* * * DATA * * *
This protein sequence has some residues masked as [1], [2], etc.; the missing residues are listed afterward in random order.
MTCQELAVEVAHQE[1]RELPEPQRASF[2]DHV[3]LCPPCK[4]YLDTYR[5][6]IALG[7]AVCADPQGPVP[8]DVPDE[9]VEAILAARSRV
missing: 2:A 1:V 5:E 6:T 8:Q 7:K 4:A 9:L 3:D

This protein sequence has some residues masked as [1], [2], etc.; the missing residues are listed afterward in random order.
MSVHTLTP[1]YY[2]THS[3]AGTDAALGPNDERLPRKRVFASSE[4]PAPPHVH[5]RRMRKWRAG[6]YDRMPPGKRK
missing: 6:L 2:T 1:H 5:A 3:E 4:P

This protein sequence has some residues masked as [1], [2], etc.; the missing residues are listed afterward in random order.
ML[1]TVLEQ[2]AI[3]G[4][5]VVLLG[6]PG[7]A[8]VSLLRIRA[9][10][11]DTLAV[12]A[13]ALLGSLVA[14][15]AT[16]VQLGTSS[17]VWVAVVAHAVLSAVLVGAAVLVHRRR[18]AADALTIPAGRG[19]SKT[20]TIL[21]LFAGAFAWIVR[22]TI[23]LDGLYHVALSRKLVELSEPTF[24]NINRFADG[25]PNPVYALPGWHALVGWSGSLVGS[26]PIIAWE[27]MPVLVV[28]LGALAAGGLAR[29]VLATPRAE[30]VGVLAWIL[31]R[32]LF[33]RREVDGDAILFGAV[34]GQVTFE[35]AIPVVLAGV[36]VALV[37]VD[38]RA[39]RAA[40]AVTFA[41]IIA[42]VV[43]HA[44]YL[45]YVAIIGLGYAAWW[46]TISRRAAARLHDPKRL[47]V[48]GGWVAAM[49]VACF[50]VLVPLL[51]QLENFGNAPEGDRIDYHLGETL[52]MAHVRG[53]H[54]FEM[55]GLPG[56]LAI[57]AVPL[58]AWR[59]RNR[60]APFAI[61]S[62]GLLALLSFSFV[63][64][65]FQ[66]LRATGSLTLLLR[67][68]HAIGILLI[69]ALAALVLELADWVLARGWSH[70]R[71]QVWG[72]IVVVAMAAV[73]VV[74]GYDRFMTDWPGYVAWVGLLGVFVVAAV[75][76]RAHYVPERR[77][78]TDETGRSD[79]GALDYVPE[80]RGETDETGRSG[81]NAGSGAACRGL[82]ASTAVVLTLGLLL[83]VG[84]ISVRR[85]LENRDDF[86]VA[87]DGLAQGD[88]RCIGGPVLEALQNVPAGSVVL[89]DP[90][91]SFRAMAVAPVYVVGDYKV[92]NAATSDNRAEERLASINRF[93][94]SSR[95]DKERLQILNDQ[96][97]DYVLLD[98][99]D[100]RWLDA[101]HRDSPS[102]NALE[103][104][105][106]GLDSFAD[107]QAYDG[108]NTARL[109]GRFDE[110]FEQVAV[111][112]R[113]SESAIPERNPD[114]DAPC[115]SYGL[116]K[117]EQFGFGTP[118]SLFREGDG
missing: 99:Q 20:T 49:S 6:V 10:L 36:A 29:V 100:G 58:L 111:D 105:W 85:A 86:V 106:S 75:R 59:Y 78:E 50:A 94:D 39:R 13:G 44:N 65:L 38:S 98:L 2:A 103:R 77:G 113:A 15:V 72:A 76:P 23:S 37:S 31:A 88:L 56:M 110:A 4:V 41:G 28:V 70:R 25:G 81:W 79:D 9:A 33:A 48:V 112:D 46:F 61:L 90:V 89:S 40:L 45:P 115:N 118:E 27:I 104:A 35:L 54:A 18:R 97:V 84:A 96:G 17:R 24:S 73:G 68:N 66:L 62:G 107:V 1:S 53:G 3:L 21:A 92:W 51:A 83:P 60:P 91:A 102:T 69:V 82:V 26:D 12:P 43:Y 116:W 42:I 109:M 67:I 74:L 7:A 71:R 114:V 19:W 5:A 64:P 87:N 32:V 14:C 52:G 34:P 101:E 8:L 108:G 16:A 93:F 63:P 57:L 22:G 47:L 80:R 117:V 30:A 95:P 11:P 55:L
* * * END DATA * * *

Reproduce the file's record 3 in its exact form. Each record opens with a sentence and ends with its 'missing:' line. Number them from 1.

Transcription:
This protein sequence has some residues masked as [1], [2], etc.; the missing residues are listed afterward in random order.
ML[1]TVLEQ[2]AI[3]G[4][5]VVLLG[6]PG[7]A[8]VSLLRIRA[9][10][11]DTLAV[12]A[13]ALLGSLVA[14][15]AT[16]VQLGTSS[17]VWVAVVAHAVLSAVLVGAAVLVHRRR[18]AADALTIPAGRG[19]SKT[20]TIL[21]LFAGAFAWIVR[22]TI[23]LDGLYHVALSRKLVELSEPTF[24]NINRFADG[25]PNPVYALPGWHALVGWSGSLVGS[26]PIIAWE[27]MPVLVV[28]LGALAAGGLAR[29]VLATPRAE[30]VGVLAWIL[31]R[32]LF[33]RREVDGDAILFGAV[34]GQVTFE[35]AIPVVLAGV[36]VALV[37]VD[38]RA[39]RAA[40]AVTFA[41]IIA[42]VV[43]HA[44]YL[45]YVAIIGLGYAAWW[46]TISRRAAARLHDPKRL[47]V[48]GGWVAAM[49]VACF[50]VLVPLL[51]QLENFGNAPEGDRIDYHLGETL[52]MAHVRG[53]H[54]FEM[55]GLPG[56]LAI[57]AVPL[58]AWR[59]RNR[60]APFAI[61]S[62]GLLALLSFSFV[63][64][65]FQ[66]LRATGSLTLLLR[67][68]HAIGILLI[69]ALAALVLELADWVLARGWSH[70]R[71]QVWG[72]IVVVAMAAV[73]VV[74]GYDRFMTDWPGYVAWVGLLGVFVVAAV[75][76]RAHYVPERR[77][78]TDETGRSD[79]GALDYVPE[80]RGETDETGRSG[81]NAGSGAACRGL[82]ASTAVVLTLGLLL[83]VG[84]ISVRR[85]LENRDDF[86]VA[87]DGLAQGD[88]RCIGGPVLEALQNVPAGSVVL[89]DP[90][91]SFRAMAVAPVYVVGDYKV[92]NAATSDNRAEERLASINRF[93][94]SSR[95]DKERLQILNDQ[96][97]DYVLLD[98][99]D[100]RWLDA[101]HRDSPS[102]NALE[103][104][105][106]GLDSFAD[107]QAYDG[108]NTARL[109]GRFDE[110]FEQVAV[111][112]R[113]SESAIPERNPD[114]DAPC[115]SYGL[116]K[117]EQFGFGTP[118]SLFREGDG
missing: 99:Q 20:T 49:S 6:V 10:L 36:A 29:V 100:G 58:L 111:D 105:W 85:A 86:V 106:S 75:R 59:Y 78:E 50:A 94:D 39:R 13:G 44:N 65:L 38:S 98:L 2:A 103:R 77:G 113:A 15:V 72:A 76:P 23:S 37:S 31:A 88:L 56:M 110:A 4:V 41:G 28:V 70:R 25:G 81:W 79:D 9:A 33:A 48:V 112:D 46:F 61:L 90:V 89:S 40:L 45:P 115:N 118:E 27:I 104:A 35:L 54:A 18:R 97:V 84:A 96:G 17:R 24:S 73:G 68:N 66:L 62:G 107:V 1:S 53:G 3:L 21:A 92:W 51:A 83:P 60:P 91:A 102:T 69:V 82:V 26:D 12:P 43:Y 116:W 42:I 109:M 67:I 74:L 7:A 71:R 114:V 19:W 5:A 64:P 87:N 32:V 14:C 52:G 34:P 101:E 8:L 108:G 16:A 93:F 63:P 57:L 22:G 47:L 80:R 117:V 30:A 95:P 11:P 55:L